A Controlled Trial of Couple Therapy versus Antidepressant Medication for Depressed Patients with a Critical Partner

  • Julian Leff


Michael J. Goldstein initiated the first study which showed that family work for schizophrenia could be effective. The publication documenting this research appeared in 1978 (Goldstein et al., 1978) two years after our own replication of the association between relatives’ Expressed Emotion (EE) and the outcome of schizophrenia (Vaughn and Leff, 1976a). Following this successful replication we began to plan a controlled trial of intervention with the families of schizophrenic patients, unaware of Goldstein’s ongoing study of the same kind. His publication encouraged us because up till then there had been no convincing evidence of the efficacy of this kind of approach. Since then at least eight randomised controlled trials have been published all demonstrating that family work in conjunction with maintenance antipsychotic medication is better at preventing relapse of schizophrenia than medication alone. The accumulating evidence has been endorsed by the Cochrane Collaboration as substantiating the value of family work for schizophrenia (Anderson and Adams, 1996).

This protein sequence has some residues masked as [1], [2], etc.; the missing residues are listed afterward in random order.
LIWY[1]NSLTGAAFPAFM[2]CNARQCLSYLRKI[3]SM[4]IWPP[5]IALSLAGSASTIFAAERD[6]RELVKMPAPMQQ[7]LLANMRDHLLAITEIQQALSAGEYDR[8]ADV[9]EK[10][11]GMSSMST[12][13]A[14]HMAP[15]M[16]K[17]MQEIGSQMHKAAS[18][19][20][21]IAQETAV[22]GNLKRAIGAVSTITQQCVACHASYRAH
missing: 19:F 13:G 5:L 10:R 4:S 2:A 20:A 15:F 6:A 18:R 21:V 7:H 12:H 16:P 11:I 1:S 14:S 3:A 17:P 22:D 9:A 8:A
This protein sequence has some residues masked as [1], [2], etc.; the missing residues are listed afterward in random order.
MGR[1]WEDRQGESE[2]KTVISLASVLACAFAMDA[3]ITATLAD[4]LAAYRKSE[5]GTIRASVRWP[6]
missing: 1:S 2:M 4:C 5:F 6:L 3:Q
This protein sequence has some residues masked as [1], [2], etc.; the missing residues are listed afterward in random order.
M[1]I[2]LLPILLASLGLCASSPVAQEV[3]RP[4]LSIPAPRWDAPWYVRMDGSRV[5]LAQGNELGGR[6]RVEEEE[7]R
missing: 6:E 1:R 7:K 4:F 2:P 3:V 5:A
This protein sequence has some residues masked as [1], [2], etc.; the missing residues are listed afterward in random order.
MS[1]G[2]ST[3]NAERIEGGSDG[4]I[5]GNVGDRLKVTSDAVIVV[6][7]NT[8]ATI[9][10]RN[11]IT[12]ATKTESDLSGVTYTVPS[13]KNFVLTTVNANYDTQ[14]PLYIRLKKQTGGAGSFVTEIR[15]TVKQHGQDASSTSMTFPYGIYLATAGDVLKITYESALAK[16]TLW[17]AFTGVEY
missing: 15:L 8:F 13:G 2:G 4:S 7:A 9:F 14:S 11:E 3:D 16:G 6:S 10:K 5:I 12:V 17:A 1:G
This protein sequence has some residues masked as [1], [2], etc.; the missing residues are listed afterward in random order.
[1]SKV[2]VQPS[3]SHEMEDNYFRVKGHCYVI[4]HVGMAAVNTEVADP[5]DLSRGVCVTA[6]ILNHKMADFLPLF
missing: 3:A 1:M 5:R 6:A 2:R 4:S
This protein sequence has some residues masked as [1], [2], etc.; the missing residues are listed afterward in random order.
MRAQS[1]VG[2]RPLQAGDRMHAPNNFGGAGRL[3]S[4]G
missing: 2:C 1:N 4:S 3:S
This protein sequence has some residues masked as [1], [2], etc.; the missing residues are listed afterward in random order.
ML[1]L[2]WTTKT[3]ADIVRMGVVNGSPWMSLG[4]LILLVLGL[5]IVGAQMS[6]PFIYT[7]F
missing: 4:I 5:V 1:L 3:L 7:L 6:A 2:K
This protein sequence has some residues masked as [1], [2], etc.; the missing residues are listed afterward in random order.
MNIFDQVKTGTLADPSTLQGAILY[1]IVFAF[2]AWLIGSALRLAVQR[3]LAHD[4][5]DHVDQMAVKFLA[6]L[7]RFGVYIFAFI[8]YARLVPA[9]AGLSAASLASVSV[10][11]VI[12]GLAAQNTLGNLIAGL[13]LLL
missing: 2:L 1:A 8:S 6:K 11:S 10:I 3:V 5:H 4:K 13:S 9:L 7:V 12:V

Depressive Symptom Depressed Patient Cognitive Therapy Hamilton Depression Rate Scale Express Emotion 
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© Springer-Verlag Wien 2002

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  • Julian Leff

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